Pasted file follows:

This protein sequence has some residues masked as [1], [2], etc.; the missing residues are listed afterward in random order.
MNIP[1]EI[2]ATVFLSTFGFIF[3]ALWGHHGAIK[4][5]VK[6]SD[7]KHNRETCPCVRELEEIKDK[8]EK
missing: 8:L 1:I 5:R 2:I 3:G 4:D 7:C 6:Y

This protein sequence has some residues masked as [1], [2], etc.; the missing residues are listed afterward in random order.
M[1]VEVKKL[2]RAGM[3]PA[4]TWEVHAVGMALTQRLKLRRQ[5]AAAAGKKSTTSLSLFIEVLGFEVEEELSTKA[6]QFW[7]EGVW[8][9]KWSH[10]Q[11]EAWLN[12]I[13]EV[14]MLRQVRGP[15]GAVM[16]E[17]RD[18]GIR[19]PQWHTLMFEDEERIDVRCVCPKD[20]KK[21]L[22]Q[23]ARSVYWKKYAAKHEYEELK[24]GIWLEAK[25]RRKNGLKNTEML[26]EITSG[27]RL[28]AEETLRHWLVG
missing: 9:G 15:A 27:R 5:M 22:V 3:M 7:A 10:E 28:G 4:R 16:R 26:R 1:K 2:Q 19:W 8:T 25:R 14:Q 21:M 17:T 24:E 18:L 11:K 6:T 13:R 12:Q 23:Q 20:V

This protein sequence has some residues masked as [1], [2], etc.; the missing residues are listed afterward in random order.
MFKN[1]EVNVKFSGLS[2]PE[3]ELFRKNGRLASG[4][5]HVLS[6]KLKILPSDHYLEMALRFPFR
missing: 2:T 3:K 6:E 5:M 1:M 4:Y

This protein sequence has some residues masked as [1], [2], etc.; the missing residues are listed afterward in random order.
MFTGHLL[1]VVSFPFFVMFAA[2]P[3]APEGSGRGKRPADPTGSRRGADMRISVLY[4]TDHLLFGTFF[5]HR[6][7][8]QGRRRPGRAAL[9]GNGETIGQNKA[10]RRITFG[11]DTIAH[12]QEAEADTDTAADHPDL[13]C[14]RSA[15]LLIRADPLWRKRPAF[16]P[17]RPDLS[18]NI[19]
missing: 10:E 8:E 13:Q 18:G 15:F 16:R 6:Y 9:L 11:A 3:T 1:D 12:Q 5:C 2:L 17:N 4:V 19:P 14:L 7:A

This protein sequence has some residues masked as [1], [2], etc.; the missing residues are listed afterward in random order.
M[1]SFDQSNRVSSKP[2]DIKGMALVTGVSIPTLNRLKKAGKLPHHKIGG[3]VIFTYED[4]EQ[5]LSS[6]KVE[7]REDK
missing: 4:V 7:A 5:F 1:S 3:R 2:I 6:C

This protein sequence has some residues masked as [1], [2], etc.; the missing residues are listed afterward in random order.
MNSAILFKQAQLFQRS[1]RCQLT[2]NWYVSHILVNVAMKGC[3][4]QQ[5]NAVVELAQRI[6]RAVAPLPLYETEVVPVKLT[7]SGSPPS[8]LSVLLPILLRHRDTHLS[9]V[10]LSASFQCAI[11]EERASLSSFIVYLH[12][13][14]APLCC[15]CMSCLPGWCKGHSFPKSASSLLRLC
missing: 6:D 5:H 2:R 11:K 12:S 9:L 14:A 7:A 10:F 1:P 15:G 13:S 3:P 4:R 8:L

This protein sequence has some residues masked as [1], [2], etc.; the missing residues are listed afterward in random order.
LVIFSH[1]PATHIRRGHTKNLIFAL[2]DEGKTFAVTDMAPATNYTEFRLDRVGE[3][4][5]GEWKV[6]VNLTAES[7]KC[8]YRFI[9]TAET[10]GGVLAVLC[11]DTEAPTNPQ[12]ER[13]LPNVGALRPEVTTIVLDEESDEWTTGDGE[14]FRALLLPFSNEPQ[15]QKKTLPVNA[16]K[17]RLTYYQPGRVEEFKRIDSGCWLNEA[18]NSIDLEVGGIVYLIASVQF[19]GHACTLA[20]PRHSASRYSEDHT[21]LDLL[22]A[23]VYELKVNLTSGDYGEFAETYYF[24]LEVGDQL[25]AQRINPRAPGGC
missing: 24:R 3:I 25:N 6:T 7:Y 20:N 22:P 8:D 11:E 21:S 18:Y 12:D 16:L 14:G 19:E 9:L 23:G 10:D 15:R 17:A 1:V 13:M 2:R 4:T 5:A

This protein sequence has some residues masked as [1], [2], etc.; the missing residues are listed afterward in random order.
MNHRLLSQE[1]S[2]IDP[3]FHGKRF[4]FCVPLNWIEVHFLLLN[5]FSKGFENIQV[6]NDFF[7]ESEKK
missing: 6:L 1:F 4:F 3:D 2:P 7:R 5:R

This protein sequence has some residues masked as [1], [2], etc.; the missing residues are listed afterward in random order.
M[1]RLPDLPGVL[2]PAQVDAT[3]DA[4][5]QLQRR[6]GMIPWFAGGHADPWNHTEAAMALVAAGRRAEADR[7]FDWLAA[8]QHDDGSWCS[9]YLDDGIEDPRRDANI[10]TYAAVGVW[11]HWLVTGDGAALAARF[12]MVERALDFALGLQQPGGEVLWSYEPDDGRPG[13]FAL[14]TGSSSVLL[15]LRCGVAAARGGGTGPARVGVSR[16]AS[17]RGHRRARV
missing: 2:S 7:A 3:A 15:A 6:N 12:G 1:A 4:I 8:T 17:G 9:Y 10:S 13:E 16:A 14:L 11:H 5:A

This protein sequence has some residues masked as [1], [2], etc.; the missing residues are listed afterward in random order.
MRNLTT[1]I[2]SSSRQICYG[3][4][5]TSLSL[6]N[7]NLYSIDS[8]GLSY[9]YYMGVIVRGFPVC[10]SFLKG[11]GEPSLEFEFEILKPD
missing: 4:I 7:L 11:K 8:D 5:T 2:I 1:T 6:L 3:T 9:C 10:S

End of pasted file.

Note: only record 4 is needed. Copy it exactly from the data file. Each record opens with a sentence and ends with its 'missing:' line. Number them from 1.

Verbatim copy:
This protein sequence has some residues masked as [1], [2], etc.; the missing residues are listed afterward in random order.
MFTGHLL[1]VVSFPFFVMFAA[2]P[3]APEGSGRGKRPADPTGSRRGADMRISVLY[4]TDHLLFGTFF[5]HR[6][7][8]QGRRRPGRAAL[9]GNGETIGQNKA[10]RRITFG[11]DTIAH[12]QEAEADTDTAADHPDL[13]C[14]RSA[15]LLIRADPLWRKRPAF[16]P[17]RPDLS[18]NI[19]
missing: 10:E 8:E 13:Q 18:G 15:F 16:R 6:Y 9:L 11:A 3:T 1:D 12:Q 5:C 2:L 17:N 4:V 19:P 14:L 7:A